The city’s unemployment rate in June went to 8.7 percent from May’s 8.6 percent, the state Department of Labor reported.
The one-month rise was not itself a significant increase, but after falling consistently each month for nearly a year starting last spring, there have now been four consecutive months without a noticeable decline in the city’s jobless rate.
Most of the drop in the rate from its 10 percent peak has come not from significant job gains but as a result of discouraged job seekers leaving the work force.
The city added 51,400 private sector jobs in the 12 months ending in June. The 1.6 percent growth rate, “is pretty good by historical standards,” according to James Brown, principal economist at the labor department.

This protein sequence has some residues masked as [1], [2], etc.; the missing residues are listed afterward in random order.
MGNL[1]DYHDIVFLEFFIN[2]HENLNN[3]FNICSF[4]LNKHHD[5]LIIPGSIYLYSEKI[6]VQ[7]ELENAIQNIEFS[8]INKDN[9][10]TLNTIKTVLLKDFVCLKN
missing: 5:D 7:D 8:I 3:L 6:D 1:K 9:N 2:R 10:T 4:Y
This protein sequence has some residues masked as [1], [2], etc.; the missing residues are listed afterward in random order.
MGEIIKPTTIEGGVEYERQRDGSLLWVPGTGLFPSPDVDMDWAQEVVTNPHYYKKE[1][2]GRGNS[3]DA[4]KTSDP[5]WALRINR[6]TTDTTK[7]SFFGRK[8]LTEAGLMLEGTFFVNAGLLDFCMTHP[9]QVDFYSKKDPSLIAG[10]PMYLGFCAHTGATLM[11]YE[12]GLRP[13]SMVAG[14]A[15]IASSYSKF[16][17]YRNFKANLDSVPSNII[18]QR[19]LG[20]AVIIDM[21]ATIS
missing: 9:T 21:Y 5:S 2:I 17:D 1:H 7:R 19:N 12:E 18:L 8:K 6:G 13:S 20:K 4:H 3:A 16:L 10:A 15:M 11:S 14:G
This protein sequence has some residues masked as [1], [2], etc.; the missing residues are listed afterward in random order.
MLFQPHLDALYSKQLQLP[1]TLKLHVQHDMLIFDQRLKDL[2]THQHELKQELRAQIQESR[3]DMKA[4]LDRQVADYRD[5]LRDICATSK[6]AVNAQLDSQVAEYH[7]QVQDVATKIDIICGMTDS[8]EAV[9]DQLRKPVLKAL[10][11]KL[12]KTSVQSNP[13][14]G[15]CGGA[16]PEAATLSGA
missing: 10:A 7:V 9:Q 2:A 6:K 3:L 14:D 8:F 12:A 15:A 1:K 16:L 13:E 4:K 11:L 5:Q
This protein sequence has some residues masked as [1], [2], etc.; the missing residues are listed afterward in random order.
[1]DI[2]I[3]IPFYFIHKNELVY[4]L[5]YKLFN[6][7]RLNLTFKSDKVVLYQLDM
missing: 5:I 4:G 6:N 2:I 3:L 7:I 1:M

Rental rigmarole challenges prospective tenants
With a vacancy rate in Manhattan of under 1 percent, apartments sometimes rent in hours, not days or weeks. Good tenants are not that hard to find. On top of that, evicting problem tenants can be expensive and time-consuming.
So, as the New York Times observes, most landlords here require a lot of information.
They want to see a prospective tenant’s tax returns, pay stubs, bank statements, proof of employment, photo identification and, sometimes, reference letters from previous landlords.
Everyone will run a credit check (many Manhattan landlords look for a score above 700) and just about all, from big management firms to small-time landlords, want to know that your gross income is somewhere between 40 and 50 times the monthly rent.
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